The Benefits of Bananas
Nutritional Value of Bananas
Serving Size: 1 medium banana
Protein: 1 g
Why You Should Eat More Bananas
It may not be as crisp as an apple, as juicy as a pear, or as pretty as a peach, but that hasn’t stopped Americans from consuming this benefit-rich fruit with fervor. The banana happens to be the most popular fruit in the US, with the average American consuming as many as 28 pounds of them each year – a quantity that far outweighs their annual 19-pound consumption of apples. We have good reason to be so bananas about these healthy treats; the benefits of bananas are certainly no monkey business.
Bananas are one of the best foods you can eat and here’s why.
Bananas have the great advantage of being able to both pick you up and calm you down. They contain a healthy dose of the B6 vitamin, which regulates blood glucose levels and helps your body convert tryptophan (an amino acid) into serotonin (a monoamine neurotransmitter linked to feelings of happiness). As such, bananas have been found to help those suffering from everything from depression to Seasonal Affective Disorder to PMS.
The B6 vitamin in bananas also helps to calm the nervous system while the potassium helps normalize the heartbeat, meaning bananas are a great food to eat if you’re feeling anxious or stressed.
In addition to picking you up and calming you down, bananas help to keep you going. Packed with not one, but three natural and powerful sugars – sucrose, fructose, and glucose – they offer an instant boost of energy that won’t leave you crashing a half hour later. In fact, eating two bananas has been shown to provide enough energy to see you through 90 minutes of vigorous exercise. They’ve also been shown to reduce cramps during a workout and help build muscle. Perhaps this is why I’ve seen bananas at every single marathon my sister has run.
While bananas are chock full of potassium, they’re totally free from fat, cholesterol, and sodium, making them ideal for reducing high blood pressure and fighting the risk of heart attack and stroke. This is just the tip of the iceberg though. As a good source of iron, bananas can help anemic patients by stimulating the production of hemoglobin in the blood. The vitamin C they provide aids in the defense against infections and also helps the body to absorb iron and produce blood. Their high content of vitamin B6 helps in the synthesis of antibodies in the immune system while their healthy dose of pectin and fiber helps soothe and regulate the digestive system. If you need yet more reasons to eat bananas, consider that they’ve been shown to protect against Type II Diabetes, reduce the risk of macular degeneration, and lower your risk of kidney cancer.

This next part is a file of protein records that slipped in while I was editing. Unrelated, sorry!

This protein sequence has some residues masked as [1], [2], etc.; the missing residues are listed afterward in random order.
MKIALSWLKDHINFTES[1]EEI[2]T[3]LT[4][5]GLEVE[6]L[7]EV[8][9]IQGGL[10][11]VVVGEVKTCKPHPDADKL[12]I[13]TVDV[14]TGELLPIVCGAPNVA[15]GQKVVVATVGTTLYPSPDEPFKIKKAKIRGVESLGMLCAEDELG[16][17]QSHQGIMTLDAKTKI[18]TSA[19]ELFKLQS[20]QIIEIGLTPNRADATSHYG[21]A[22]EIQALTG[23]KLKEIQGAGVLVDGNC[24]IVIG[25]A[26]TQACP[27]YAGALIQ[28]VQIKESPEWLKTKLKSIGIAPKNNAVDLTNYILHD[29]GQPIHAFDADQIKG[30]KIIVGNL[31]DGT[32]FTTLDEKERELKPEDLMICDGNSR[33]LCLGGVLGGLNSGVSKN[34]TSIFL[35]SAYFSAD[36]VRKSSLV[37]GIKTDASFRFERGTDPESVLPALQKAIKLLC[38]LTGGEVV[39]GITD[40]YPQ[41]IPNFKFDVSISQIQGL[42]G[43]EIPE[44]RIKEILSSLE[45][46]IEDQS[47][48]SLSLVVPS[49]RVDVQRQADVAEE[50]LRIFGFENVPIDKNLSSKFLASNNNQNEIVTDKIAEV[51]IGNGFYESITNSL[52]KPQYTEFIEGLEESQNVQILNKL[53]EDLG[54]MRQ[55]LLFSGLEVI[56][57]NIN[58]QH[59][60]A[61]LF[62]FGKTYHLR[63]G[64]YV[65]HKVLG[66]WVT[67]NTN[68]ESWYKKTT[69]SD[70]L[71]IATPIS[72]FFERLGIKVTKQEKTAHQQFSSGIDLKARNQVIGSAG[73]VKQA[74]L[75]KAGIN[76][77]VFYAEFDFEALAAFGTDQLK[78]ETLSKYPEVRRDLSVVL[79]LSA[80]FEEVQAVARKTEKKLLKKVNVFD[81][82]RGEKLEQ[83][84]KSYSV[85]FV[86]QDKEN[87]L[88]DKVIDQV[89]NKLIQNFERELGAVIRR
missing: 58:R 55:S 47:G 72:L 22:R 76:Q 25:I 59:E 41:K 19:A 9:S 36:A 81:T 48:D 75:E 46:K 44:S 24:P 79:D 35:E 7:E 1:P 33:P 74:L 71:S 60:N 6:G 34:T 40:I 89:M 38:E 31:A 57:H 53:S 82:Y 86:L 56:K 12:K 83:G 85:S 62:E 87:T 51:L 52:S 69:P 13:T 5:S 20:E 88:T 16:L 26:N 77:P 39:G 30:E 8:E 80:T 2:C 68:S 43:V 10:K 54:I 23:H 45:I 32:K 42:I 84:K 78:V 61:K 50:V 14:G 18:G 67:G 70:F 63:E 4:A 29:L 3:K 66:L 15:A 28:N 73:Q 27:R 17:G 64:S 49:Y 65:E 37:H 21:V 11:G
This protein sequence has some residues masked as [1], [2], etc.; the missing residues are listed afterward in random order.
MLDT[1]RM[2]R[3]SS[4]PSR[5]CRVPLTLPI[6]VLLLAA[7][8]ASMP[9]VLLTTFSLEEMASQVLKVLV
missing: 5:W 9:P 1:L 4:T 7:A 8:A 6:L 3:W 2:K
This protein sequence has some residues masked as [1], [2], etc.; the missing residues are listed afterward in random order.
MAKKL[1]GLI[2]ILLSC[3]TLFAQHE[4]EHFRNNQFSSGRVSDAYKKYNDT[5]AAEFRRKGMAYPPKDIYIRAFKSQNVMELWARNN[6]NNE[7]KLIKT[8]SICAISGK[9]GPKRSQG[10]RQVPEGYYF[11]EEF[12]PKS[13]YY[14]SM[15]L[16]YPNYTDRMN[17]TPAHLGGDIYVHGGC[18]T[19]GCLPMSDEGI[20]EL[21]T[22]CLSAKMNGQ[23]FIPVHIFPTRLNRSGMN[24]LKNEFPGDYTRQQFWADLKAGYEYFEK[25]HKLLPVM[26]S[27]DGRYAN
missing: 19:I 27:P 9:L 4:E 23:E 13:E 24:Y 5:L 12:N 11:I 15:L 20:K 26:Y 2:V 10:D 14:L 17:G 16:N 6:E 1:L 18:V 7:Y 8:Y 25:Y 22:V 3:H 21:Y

Don’t be surprised if one day you find some bananas mixed among the medication aisle. As a food with a natural antacid effect, bananas can help provide relief for heartburn sufferers. They can also help ease the irritation caused by ulcers because they neutralize over-acidity and coat the lining of the stomach.
By keeping blood sugar levels up, bananas can offer a great source of relief for pregnant women who experience morning sickness. Some cultures also tout the banana as a “cooling fruit” that can lower the physical and emotional temperatures of pregnant women.
Even the banana peel contains some remedial powers. Rubbing the inside of it against a mosquito bite can help reduce itching and swelling while placing the outside of it against a wart on your foot can help boost the healing process.
Some Interesting Facts About Bananas
- Bananas are the fourth largest fruit crop worldwide – India is the #1 producer of them.
- Bananas contain five times as much vitamin A and iron as an apple.
- The banana tree is actually a giant herb.
- Bananas are harvested every day of the year, making them available year-round.
- You can actually eat the peel of the banana.
- Banana plants can continue producing fruit for up to 100 years.
- Many experts believe the banana was the first fruit cultivated by humans.
- While bananas are primarily grown in tropical climates, they can also be found in Iceland where the soil is heated by geysers.
- Banana plants typically reach a height of about 15 to 30 feet in a year.
- In addition to yellow bananas, there are red and purple bananas.
- Banana sap can be used as an adhesive.
- The word banana comes from an Arab word – banan – meaning finger. Thus, an individual banana is known as a finger while a bunch of bananas is known as a hand.
- Bananas float in water.
- Bananas were introduced to the US in 1876 at the Philadelphia Centennial Celebration. They attracted more attention than the telephone.
- There are more than 500 different types of bananas worldwide.
- The phrase “going bananas” was first recorded in the Oxford English Dictionary because of the fruit’s connection with monkeys.